John Elphinstone, also known as John Elphinston, (1722 - 1785, aged 63), was a senior British naval officer who worked closely with the Russian Navy after 1770, with approval from the Admiralty, during the period of naval reform under Russian Empress Catherine II. Together with the Scottish-born Samuel Greig, or Samuil Karlovich Greig (Самуил Карлович Грейг), as he was known in Russia, and Admiral Sir Charles Knowles, Elphinstone was a member of the naval staff, headed by Count Alexei Grigoryevich Orlov, which though it lacked naval experience, was able to defeat the Turkish fleet in Chesma Bay, near Chios Island, in the far western coast of Izmir, Turkey on 6 July 1770, at the Battle of Chesma.
Catherine II of Russia drew on the experience of British naval personnel through the networking in London of the British Ambassador in St. Petersburg from 1769 to 1771, Lieutenant-General Charles Cathcart, 9th Lord Cathcart. He was married to Jane Hamilton, but Jane's death in Saint Petersburg during an outbreak of the plague, prompted his return to Britain.
The vanity of Count Orlov, who having no experience at naval warfare, tried to minimise the importance of the support of the British admirals led him to resign his post, and he returned home at the end of the war against the Turks. Russian naval history, however, tells that he did not resign by his own choice but rather was put out of command after his ship-of-line, Svyatoslav, sat on the reef and was subsequently burned after six-days efforts to move her. The pilot for this unhappy and not approved by Orlov raid was British and Elphinstone's protegee, court-martialled and sentenced to death later, but somehow managed to escape and flee. Elphinstone himself never was sentenced, but was dismissed from the service and had to return home. His memoirs were understandably biased after that and met with harsh reprimand from Yekaterina The Great, who went even to calling him a madman.
Later, John Elphinstone held several further commands, including the 74-gun HMS Magnificent during Admiral Sir George Rodney's West Indian Campaign of 1779-80. There is no mention of his role in the catching of La Havane in 1762.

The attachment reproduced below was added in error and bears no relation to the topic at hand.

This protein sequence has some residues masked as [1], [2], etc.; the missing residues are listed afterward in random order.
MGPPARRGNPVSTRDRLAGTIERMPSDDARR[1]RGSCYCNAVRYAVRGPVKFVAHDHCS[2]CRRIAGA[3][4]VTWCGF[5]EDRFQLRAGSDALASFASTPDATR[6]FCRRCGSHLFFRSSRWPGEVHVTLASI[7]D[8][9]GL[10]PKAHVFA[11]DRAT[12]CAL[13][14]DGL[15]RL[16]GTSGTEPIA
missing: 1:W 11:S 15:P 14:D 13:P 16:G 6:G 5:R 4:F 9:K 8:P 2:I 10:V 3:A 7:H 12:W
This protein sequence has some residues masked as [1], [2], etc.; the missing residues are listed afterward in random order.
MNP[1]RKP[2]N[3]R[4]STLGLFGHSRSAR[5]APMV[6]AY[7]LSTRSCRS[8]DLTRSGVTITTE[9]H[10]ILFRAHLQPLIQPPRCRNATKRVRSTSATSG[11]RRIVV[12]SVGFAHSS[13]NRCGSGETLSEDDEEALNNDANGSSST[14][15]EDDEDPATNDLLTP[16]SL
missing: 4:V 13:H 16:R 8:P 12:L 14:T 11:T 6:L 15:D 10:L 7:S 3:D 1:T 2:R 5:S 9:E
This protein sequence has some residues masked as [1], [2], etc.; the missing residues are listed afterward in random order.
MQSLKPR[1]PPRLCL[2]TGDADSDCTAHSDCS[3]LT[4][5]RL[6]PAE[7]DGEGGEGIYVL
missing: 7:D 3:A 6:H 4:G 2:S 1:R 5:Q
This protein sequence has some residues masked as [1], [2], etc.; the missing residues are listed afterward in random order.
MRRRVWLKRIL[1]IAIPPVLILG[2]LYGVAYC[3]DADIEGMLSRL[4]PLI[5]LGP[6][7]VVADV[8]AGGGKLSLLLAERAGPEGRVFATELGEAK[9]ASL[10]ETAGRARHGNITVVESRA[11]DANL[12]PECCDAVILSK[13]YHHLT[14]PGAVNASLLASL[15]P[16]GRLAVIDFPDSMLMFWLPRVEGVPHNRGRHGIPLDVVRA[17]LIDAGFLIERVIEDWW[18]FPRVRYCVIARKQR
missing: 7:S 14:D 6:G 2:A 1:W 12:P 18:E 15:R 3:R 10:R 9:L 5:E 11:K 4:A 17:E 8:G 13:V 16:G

- John Elphinston Papers Relating to the Russo-Turkish War, 1769-1850 (bulk 1769-1771): Finding Aid at the University of Princeton
- "Scottish Influences in Russian History"
- Bartlett, Roger and Hughes, Lindsey, Dr. (eds.). Russian Society and Culture and the Long Eighteenth Century: Esays in Honour of Anthony G. Cross. Paperback, Lit Verlag, 2005. ISBN 978-3-8258-7771-2; ISBN 3-8258-7771-X.
- Anthony G. Cross. By the Banks of the Neva: Chapters from the Lives and Careers of the British in Eighteenth-Century Russia. Cambridge: Cambridge University Press, 1997. (Anthony Cross was Professor of Slavonic Studies at the University of Cambridge from 1985 to 2004. Previously, he was Reader in Russian at the University of East Anglia and Roberts Professor of Russian at the University of Leeds. He was elected to the British Academy in 1989 and to the Russian Academy of the Humanities in 1996.)
- Schop Soler, Ana María. Un siglo de relaciones diplomáticas y comerciales entre España y Rusia : 1733-1833 Madrid: Ministerio de Asuntos Exteriores, Dirección General de Relaciones Culturales, D.L. (1984), 520 pages; 24 cm. In Spanish.
- Schop Soler, Ana María. Las relaciones entre España y Rusia en la época de Fernando VII (1808-1833), Barcelona, Universidad de Barcelona, (1975). In Spanish.
- Schop Soler, Ana María. Las relaciones entre España y Rusia en la época de Carlos IV Ana María, Schop Soler; prólogo de Carlos Seco Serrano. Editor: Barcelona: Cátedra de Historia General de España, 1971. xvii +196 pages; 21 cm. In Spanish. German Edition: Die Spanische-Russischen Beziehungen im 18. Jahrhundert. Wiesbaden: Otto Harrassowitz, (1970).